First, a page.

How Billionaires Can Have Bad Financial Plans

If you’ve followed any financial news lately, you have probably heard about the (now former) billionaire Elizabeth Holmes and the company she founded, Theranos. After a series of tough discoveries around her company’s flagship product, Theranos has gone from a company valued at more than $9 billion to somewhere closer to $800 million. And given the fact that Holmes owns 50% of the company, you might still not feel much sympathy for her right now. But there’s a catch here…

Theranos has raised more than $720 million in private equity funding and is still privately held. As part of that fund raising, a large number of investors have structured their investments as “participating preferred shares”. In short, these investors are entitled to any proceeds from the sale or liquidation of Theranos before common shareholders get paid. So a 50% common equity position, given that math, may not be worth much at the moment, especially given how long it would take to liquidate.

How could someone so smart and wealthy get into such a bind? Well, it’s more common than you might think.

The key lies in understanding the difference between wealth that is concentrated and illiquid versus wealth that is diversified and liquid. Believe it or not, many billionaires (especially newer or younger ones) may not fully understand this difference, either. Elizabeth Holmes is the perfect example of this considering her wealth is, presumably, almost entirely in the value of her stake in Theranos. That seems great when Theranos is valued at $9 billion, but her eggs are all in one basket. When Theranos’ value (which is still not entirely clear) was cut by something like 90%, Holmes net worth may have fallen closer to 100% because of the way her investment partners structured their deals. Even for a billionaire, a 100% reduction to your net worth is hard to rebound from.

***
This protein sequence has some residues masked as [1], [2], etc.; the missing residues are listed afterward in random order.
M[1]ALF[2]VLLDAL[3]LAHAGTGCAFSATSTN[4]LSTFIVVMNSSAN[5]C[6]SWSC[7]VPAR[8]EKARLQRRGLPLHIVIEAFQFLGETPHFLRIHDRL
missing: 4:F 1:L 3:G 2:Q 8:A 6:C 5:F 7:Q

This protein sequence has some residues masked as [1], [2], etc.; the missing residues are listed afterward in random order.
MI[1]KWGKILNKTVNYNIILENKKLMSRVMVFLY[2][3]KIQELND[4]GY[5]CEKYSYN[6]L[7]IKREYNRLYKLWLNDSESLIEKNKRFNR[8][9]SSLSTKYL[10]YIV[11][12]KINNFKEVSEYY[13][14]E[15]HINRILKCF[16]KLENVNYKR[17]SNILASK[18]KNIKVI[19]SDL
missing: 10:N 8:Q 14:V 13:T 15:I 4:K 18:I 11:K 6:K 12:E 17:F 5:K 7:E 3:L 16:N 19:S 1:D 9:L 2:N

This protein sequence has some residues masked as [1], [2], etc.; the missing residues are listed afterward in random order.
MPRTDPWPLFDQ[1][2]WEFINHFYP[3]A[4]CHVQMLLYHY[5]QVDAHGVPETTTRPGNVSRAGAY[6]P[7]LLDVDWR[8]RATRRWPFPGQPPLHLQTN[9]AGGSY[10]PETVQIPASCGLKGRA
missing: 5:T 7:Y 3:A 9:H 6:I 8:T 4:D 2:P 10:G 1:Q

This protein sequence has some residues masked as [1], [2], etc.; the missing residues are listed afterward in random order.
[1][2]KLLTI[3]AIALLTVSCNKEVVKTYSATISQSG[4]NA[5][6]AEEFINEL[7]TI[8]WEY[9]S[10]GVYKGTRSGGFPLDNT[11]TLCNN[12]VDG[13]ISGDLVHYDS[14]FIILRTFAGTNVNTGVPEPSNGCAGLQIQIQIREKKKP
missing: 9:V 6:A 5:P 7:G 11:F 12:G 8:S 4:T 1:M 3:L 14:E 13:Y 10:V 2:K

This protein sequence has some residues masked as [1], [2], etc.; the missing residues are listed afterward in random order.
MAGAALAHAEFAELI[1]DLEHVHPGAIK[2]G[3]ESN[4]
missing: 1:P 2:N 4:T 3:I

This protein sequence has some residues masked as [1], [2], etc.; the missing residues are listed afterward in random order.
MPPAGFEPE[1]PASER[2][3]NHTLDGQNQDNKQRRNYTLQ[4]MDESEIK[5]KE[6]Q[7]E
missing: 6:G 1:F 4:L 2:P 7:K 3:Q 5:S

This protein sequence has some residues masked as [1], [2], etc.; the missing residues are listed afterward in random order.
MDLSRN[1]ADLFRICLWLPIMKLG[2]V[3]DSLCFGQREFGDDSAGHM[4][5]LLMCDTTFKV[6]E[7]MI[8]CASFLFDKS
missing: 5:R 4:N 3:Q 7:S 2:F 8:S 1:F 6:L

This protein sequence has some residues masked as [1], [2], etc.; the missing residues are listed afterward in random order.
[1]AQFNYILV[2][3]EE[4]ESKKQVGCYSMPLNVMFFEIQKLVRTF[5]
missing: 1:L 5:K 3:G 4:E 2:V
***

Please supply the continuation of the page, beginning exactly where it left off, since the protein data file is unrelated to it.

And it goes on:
To put that in perspective, if someone had all of their money in the S&P 500 before the Great Recession and sold on the worst possible day, they would have lost just under 60% of their capital. That example would have left Holmes with a net worth closer to $1.8 billion – enough that her lifestyle would never change. However, our average “Millionaire Next Door” would have had a significant lifestyle change after moving from $1 million to just $400,000.

Many start-up founders and venture capitalists are fine with taking the risk that they could be financially wiped out in one fell swoop. And extremely concentrated and illiquid positions can compensate you much more for taking that risk – but there is clearly a lesson here. Whether it’s your primary residence (which can be pretty illiquid) or a large stake in a private business, there’s something to be said for taking some time to review how diversified and liquid you are in your own financial life. Otherwise, you may find yourself unexpectedly changing your lifestyle quickly one day in the future.

 

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